In an earlier article, I wrote about how the measurement of your business success should include qualitative measures as well as quantitative benchmarks.
I received a lot of email to ask about what quantitative metrics I thought were important in business. Now, I repeat what I said earlier, first, that qualitative metrics such as customer satisfaction and service delivery times can be just as important as quantitative measures. Secondly, that you need to define what you mean by success before you can choose the appropriate measures.
Having said that however, I thought I should deal with all those emails and provide a discussion on the types of quantitative measurements you might want to employ.
Howard from Sydney asked what might be some warning signs to watch out for.
Here are some quantitative metrics from your profit and loss account that can show your business is needing attention:-
- Increasing sales but declining profits (margins dropping)
- Steady and stagnating sales levels (no growth)
- Increasing sales and increasing interest costs (are you funding your debtors or “over-trading”?)
- Increasing fixed expenses (means possibly increasing break-even point)
- Increasing expenses as a proportion of sales (when did you last review your prices?)
- Increased cost of goods sold (have you passed on price increases?)
- Profit percentage not up to industry averages (why not?).
Pat who runs an art supply shop in Manchester asked for a list of financial ratios he could review. Bearing in mind that you need to choose the metrics that are relevant to you, here are a few to look at:-
- Gross profit as percentage of sales
- Net profit before interest and tax as percentage of sales
- Financing costs as percentage of sales and of total expenses
- Salaries as percentage of sales and as percentage of total expenses
- Occupancy costs as percentage of sales and of total expenses
- Increase in sales on last period
- Return on Investment or on Capital employed.
Pat, don’t forget to turn your attention to your balance sheet as well. How your assets and liabilities perform is also important for the overall health of your business:-
- “Quick” ratio (Cash to Current liabilities)
- Current ratio (Current assets to Current liabilities)
- Long term debt to capital ratio
- Days in receivables
- Days in Payables
- Days in inventory.
Ratio analysis is not the end in itself. Once you work out your ratios or percentages you need to compare them first against past periods to determine trends, and then to industry averages to determine competitiveness. The key is in asking yourself a series of questions, starting with why the trend is the way it is.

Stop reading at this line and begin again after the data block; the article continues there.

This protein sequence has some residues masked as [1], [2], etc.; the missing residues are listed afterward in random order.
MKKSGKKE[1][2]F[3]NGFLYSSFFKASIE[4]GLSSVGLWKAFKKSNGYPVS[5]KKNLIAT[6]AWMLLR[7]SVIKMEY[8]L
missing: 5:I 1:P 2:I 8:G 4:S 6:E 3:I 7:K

Siti in Kuala Lumpur asked what she could do if after analysing metrics she’s still not hitting her desired benchmarks. Often, it’s a case of trying one solution after another, however in some instances, you may have to reverse engineer your targets. Siti, given the example you gave me, one way of doing this is to ask yourself how much discretionary expenditure is in your figures. For example, if advertising is above your industry norms, what proportion of your advertising expenditure is discretionary and how much is critical to retain and grow sales? Once you are able to understand that, you may then be able to set appropriate levels of expenditure and then work out what your “norms” are for each given measurement, and keep tweaking it until you get to a profit and sales figure you are comfortable with.
Another area you need to keep an eye on is your cash flow. Some of the balance sheet metrics mentioned above will give you an idea of the health of your cash flow. For example if sales is growing and profit is not; while aged receivables are growing, then clearly cash flow is tightening. Inventory, slow payers, unduly high loans, are all potential roadblocks to good cash flow. Always have a plan B in case things don’t go to plan.
Finally, with the appropriate caution I started with, that qualitative measures are just as important and that any measure should be appropriate to your circumstance, it is important to state that taking the time to regularly review your financial statements and work out your key financial metrics is an important process in building (and protecting!) your business. This is even more important in difficult times when forecasts about growth and sales are uncertain. You should be working to grow your business, but be aware that you may need to save it too.
Go to https://teikoh.com and you will find resources to measure key benchmarks. Register your name and email and I will send you more valuable (but free) tools and resources from time to time.